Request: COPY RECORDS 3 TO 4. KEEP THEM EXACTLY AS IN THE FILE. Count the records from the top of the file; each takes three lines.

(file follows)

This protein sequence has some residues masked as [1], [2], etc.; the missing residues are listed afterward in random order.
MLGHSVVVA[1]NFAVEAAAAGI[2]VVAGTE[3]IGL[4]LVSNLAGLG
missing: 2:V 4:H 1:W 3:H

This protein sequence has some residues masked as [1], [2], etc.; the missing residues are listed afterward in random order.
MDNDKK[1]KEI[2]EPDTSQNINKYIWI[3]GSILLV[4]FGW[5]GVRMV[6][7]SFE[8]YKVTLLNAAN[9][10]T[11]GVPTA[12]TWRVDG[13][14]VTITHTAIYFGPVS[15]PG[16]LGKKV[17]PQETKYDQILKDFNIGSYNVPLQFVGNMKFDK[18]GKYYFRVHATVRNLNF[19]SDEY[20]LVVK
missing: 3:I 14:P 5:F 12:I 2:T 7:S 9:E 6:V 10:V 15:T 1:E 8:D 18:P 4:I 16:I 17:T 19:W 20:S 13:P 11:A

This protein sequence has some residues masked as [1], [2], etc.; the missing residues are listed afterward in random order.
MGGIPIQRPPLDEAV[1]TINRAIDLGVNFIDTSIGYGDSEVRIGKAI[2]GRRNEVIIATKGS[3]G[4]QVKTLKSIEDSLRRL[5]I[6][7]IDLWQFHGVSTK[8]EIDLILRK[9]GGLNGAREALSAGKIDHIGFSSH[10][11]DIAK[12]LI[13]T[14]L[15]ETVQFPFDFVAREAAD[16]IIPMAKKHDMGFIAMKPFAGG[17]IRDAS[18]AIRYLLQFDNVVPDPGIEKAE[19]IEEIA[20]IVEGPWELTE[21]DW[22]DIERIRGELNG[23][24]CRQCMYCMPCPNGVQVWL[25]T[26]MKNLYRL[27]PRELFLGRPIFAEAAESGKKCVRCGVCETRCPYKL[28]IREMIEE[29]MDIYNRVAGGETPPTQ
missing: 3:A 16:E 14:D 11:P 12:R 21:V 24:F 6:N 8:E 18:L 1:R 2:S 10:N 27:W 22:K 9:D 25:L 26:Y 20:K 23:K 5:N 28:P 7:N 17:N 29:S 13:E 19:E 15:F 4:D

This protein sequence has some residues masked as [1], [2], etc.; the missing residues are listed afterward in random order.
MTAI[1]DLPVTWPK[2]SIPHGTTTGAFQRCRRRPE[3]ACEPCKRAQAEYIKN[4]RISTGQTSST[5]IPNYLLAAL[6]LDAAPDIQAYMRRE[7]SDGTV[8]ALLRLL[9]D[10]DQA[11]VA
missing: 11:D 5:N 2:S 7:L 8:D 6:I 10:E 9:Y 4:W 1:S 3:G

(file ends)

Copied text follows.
This protein sequence has some residues masked as [1], [2], etc.; the missing residues are listed afterward in random order.
MGGIPIQRPPLDEAV[1]TINRAIDLGVNFIDTSIGYGDSEVRIGKAI[2]GRRNEVIIATKGS[3]G[4]QVKTLKSIEDSLRRL[5]I[6][7]IDLWQFHGVSTK[8]EIDLILRK[9]GGLNGAREALSAGKIDHIGFSSH[10][11]DIAK[12]LI[13]T[14]L[15]ETVQFPFDFVAREAAD[16]IIPMAKKHDMGFIAMKPFAGG[17]IRDAS[18]AIRYLLQFDNVVPDPGIEKAE[19]IEEIA[20]IVEGPWELTE[21]DW[22]DIERIRGELNG[23][24]CRQCMYCMPCPNGVQVWL[25]T[26]MKNLYRL[27]PRELFLGRPIFAEAAESGKKCVRCGVCETRCPYKL[28]IREMIEE[29]MDIYNRVAGGETPPTQ
missing: 3:A 16:E 14:D 11:P 12:R 21:V 24:F 6:N 8:E 18:L 1:R 2:S 10:N 27:W 22:K 9:D 25:L 26:Y 20:K 23:K 5:N 28:P 7:N 17:N 29:S 13:E 19:E 15:F 4:D

This protein sequence has some residues masked as [1], [2], etc.; the missing residues are listed afterward in random order.
MTAI[1]DLPVTWPK[2]SIPHGTTTGAFQRCRRRPE[3]ACEPCKRAQAEYIKN[4]RISTGQTSST[5]IPNYLLAAL[6]LDAAPDIQAYMRRE[7]SDGTV[8]ALLRLL[9]D[10]DQA[11]VA
missing: 11:D 5:N 2:S 7:L 8:D 6:I 10:E 9:Y 4:W 1:S 3:G